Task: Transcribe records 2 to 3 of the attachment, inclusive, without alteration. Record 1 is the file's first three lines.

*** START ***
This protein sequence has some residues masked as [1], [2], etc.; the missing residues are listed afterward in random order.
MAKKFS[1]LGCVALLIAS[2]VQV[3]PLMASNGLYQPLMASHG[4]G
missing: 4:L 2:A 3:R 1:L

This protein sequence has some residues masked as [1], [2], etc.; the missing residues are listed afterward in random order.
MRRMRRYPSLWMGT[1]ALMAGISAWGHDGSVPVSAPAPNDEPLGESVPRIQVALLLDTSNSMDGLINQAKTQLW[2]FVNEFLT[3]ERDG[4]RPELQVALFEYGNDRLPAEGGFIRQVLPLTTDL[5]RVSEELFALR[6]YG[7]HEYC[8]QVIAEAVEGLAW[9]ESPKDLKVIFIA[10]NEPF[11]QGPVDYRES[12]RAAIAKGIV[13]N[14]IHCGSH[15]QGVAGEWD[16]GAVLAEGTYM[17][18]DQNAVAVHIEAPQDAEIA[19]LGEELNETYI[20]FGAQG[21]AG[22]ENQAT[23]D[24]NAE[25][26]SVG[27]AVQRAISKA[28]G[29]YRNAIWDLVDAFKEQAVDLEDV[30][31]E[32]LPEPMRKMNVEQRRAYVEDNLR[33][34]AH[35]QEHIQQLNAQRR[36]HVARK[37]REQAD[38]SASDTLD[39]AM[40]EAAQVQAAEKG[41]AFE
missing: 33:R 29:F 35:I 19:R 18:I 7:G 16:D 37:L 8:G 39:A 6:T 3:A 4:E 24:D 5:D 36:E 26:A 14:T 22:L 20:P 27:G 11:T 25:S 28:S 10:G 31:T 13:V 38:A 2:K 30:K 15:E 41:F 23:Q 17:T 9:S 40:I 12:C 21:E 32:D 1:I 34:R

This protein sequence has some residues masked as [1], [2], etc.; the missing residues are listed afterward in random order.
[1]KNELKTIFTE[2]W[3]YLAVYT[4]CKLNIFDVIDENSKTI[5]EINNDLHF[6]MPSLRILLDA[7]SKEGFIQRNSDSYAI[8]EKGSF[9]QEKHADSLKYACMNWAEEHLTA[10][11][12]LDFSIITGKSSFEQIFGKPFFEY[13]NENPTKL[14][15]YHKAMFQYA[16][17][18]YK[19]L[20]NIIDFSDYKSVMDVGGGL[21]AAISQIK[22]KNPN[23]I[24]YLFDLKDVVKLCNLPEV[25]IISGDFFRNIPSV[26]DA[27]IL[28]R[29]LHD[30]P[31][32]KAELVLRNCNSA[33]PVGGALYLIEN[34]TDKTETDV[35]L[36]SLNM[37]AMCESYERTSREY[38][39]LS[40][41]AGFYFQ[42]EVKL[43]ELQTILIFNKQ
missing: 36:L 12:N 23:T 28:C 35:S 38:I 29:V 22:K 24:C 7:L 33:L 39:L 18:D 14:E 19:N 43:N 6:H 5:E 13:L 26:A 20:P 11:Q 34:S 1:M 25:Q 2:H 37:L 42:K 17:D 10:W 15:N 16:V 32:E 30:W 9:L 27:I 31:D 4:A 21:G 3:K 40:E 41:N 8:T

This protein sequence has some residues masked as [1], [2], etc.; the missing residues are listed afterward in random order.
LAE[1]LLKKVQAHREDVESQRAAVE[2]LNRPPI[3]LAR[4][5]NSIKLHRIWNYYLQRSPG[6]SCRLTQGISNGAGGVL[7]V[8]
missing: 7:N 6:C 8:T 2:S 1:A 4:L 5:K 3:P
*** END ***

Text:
This protein sequence has some residues masked as [1], [2], etc.; the missing residues are listed afterward in random order.
MRRMRRYPSLWMGT[1]ALMAGISAWGHDGSVPVSAPAPNDEPLGESVPRIQVALLLDTSNSMDGLINQAKTQLW[2]FVNEFLT[3]ERDG[4]RPELQVALFEYGNDRLPAEGGFIRQVLPLTTDL[5]RVSEELFALR[6]YG[7]HEYC[8]QVIAEAVEGLAW[9]ESPKDLKVIFIA[10]NEPF[11]QGPVDYRES[12]RAAIAKGIV[13]N[14]IHCGSH[15]QGVAGEWD[16]GAVLAEGTYM[17][18]DQNAVAVHIEAPQDAEIA[19]LGEELNETYI[20]FGAQG[21]AG[22]ENQAT[23]D[24]NAE[25][26]SVG[27]AVQRAISKA[28]G[29]YRNAIWDLVDAFKEQAVDLEDV[30][31]E[32]LPEPMRKMNVEQRRAYVEDNLR[33][34]AH[35]QEHIQQLNAQRR[36]HVARK[37]REQAD[38]SASDTLD[39]AM[40]EAAQVQAAEKG[41]AFE
missing: 33:R 29:F 35:I 19:R 18:I 7:G 16:D 37:L 8:G 39:A 6:T 3:A 4:E 24:D 5:D 36:E 26:A 14:T 22:L 20:P 27:G 11:T 25:S 28:S 10:G 31:T 13:V 38:A 2:K 30:K 15:E 41:F 23:Q 17:T 9:S 40:I 12:C 21:E 32:D 1:I 34:R

This protein sequence has some residues masked as [1], [2], etc.; the missing residues are listed afterward in random order.
[1]KNELKTIFTE[2]W[3]YLAVYT[4]CKLNIFDVIDENSKTI[5]EINNDLHF[6]MPSLRILLDA[7]SKEGFIQRNSDSYAI[8]EKGSF[9]QEKHADSLKYACMNWAEEHLTA[10][11][12]LDFSIITGKSSFEQIFGKPFFEY[13]NENPTKL[14][15]YHKAMFQYA[16][17][18]YK[19]L[20]NIIDFSDYKSVMDVGGGL[21]AAISQIK[22]KNPN[23]I[24]YLFDLKDVVKLCNLPEV[25]IISGDFFRNIPSV[26]DA[27]IL[28]R[29]LHD[30]P[31][32]KAELVLRNCNSA[33]PVGGALYLIEN[34]TDKTETDV[35]L[36]SLNM[37]AMCESYERTSREY[38][39]LS[40][41]AGFYFQ[42]EVKL[43]ELQTILIFNKQ
missing: 36:L 12:N 23:T 28:C 35:S 38:I 29:V 22:K 24:C 7:L 33:L 39:L 18:D 14:E 19:N 43:N 6:H 5:E 13:L 26:A 20:P 11:Q 34:S 1:M 25:Q 2:H 37:L 42:K 17:D 10:W 15:N 16:V 32:E 30:W 9:L 27:I 31:D 4:A 21:G 3:K 40:E 41:N 8:T